The 17-day strike at the world’s largest ground-based observatory ended Saturday, and ALMA's revolutionary observations of the millimeter/submillimeter sky restart today.
Stellar fireworks are what remains of a centuries-old explosion, the concussive consequence of four stars that came together in a gravitational tussle.
As one of the world's greatest new telescopes takes shape, preliminary results impress.
The Chajnantor plateau in Chile's Atacama Desert has an elevation of more than 16,000 feet — harsh conditions for humans, but perfectly suited to the world's greatest array of submillimeter-wave radio telescopes, now under construction.
An ALMA submillimeter-wavelength image unveils the dawn of planet formation around a surprisingly young star in unprecedented detail.
Astronomers have imaged a third star embedded in the spiral disk around a pair of baby stars, the first direct evidence of a process of star formation known as disk fragmentation.
For the first time, astronomers have imaged a key stage in planet formation, witnessing the gas streams that signal two gas giant planets sweeping up material around a star.
The future is now — the world’s most powerful radio telescope array was inaugurated yesterday.
ALMA, the largest telescope array in the world, took a look at the Hubble Ultra Deep Field, and revealed the cosmic history of star formation.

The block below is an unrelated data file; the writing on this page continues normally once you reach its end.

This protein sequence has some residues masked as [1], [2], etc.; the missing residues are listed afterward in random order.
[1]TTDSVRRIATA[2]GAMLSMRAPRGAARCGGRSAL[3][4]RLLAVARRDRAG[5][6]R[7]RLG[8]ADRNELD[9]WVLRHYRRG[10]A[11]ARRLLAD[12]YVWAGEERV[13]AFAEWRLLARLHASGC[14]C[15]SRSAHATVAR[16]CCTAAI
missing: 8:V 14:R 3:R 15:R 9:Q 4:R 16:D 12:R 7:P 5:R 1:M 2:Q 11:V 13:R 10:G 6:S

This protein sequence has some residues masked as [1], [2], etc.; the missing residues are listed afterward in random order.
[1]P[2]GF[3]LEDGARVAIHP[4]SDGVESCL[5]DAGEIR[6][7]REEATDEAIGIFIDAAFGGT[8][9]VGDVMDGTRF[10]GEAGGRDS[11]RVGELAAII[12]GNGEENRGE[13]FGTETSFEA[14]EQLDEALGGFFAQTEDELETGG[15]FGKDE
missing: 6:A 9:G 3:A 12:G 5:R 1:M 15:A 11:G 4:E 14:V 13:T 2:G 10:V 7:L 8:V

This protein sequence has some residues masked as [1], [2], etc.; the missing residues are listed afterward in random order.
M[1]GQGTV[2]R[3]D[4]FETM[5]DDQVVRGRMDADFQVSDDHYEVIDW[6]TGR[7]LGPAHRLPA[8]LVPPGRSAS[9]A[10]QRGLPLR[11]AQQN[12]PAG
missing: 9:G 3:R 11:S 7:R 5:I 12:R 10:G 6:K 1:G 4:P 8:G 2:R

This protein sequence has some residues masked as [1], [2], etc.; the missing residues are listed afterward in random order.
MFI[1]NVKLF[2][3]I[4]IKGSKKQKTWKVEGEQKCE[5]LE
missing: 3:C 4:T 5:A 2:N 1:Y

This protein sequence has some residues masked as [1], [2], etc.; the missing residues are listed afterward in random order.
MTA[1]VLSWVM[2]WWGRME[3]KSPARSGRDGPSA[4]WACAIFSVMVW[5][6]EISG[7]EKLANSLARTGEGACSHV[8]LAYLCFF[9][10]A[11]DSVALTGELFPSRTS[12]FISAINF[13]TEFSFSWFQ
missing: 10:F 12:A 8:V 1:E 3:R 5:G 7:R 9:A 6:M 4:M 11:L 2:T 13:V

High in the Chilean Andes, at the nosebleed altitude of 16,400 feet (5,000 m), the Atacama Large Millimeter/submillimeter Array has begun to probe the depths of the radio universe as never before.
Astronomers using the ALMA array of radio dishes have detected a dwarf galaxy 4 billion light-years away by the pull of its dark matter.
New ALMA observations reveal low levels of dust in nine early galaxies, suggesting astronomers should revise some of their calculations.
Astronomers studying the infrared glow that pervades the universe have pinned down its source: dusty, faint, and faraway galaxies.
In the November 2013 issue of S&T, I write about a revolutionary new telescope being built in the Chilean Atacama Desert. The Atacama Large Millimiter/submillimeter Array (ALMA) explores a little-known region of the electromagnetic spectrum, waves that are longer than the farthest infrared but shorter than radio waves. Submillimeter/millimeter waves come from frigid gas just…
Astronomers have released the first new science results from the Atacama Large Millimeter/submillimeter Array (ALMA), a still-under-construction network of 66 antennas in northern Chile. The new observations suggest the contentious Fomalhaut star system may have two small planets shepherding its gigantic ring.
A rare type of gravitational lens offers astronomers a close look at a young, dusty galaxy manufacturing hundreds of stars a year.
When astronomers went searching for the planets that must exist around HL Tau, they came up empty — and future searches may not fare much better.
High-mass stars may outshine and outweigh the Sun, but observations show all stars may have had a similar beginning.
A new method of measuring star formation in the earliest galaxies finds that they’re producing more massive stars than expected — a result that could affect our understanding of how galaxies grow their stars.
Combining a novel technique and a world-class telescope, astronomers have measured the mass of the supermassive black hole at the center of barred spiral NGC 1097.